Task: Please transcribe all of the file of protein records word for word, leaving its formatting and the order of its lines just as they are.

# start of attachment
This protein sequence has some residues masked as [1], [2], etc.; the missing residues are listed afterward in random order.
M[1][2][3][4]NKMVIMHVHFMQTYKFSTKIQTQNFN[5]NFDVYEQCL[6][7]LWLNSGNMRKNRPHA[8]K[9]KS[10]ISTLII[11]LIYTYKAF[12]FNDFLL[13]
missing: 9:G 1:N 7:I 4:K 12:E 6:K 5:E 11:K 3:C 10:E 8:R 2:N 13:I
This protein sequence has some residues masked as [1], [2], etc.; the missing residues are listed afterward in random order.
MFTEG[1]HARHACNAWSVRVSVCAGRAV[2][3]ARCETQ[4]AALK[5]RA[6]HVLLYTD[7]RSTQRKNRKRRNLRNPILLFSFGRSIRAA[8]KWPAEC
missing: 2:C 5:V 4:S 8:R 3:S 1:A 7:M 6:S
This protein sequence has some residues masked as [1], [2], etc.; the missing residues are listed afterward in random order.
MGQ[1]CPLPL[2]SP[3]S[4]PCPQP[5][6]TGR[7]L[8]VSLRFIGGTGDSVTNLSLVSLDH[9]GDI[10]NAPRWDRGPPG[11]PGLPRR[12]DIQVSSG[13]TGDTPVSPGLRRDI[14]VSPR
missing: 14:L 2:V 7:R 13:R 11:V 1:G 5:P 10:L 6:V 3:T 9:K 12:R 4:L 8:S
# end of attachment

This protein sequence has some residues masked as [1], [2], etc.; the missing residues are listed afterward in random order.
M[1][2][3][4]NKMVIMHVHFMQTYKFSTKIQTQNFN[5]NFDVYEQCL[6][7]LWLNSGNMRKNRPHA[8]K[9]KS[10]ISTLII[11]LIYTYKAF[12]FNDFLL[13]
missing: 9:G 1:N 7:I 4:K 12:E 6:K 5:E 11:K 3:C 10:E 8:R 2:N 13:I
This protein sequence has some residues masked as [1], [2], etc.; the missing residues are listed afterward in random order.
MFTEG[1]HARHACNAWSVRVSVCAGRAV[2][3]ARCETQ[4]AALK[5]RA[6]HVLLYTD[7]RSTQRKNRKRRNLRNPILLFSFGRSIRAA[8]KWPAEC
missing: 2:C 5:V 4:S 8:R 3:S 1:A 7:M 6:S
This protein sequence has some residues masked as [1], [2], etc.; the missing residues are listed afterward in random order.
MGQ[1]CPLPL[2]SP[3]S[4]PCPQP[5][6]TGR[7]L[8]VSLRFIGGTGDSVTNLSLVSLDH[9]GDI[10]NAPRWDRGPPG[11]PGLPRR[12]DIQVSSG[13]TGDTPVSPGLRRDI[14]VSPR
missing: 14:L 2:V 7:R 13:R 11:V 1:G 5:P 10:L 6:V 3:T 9:K 12:R 4:L 8:S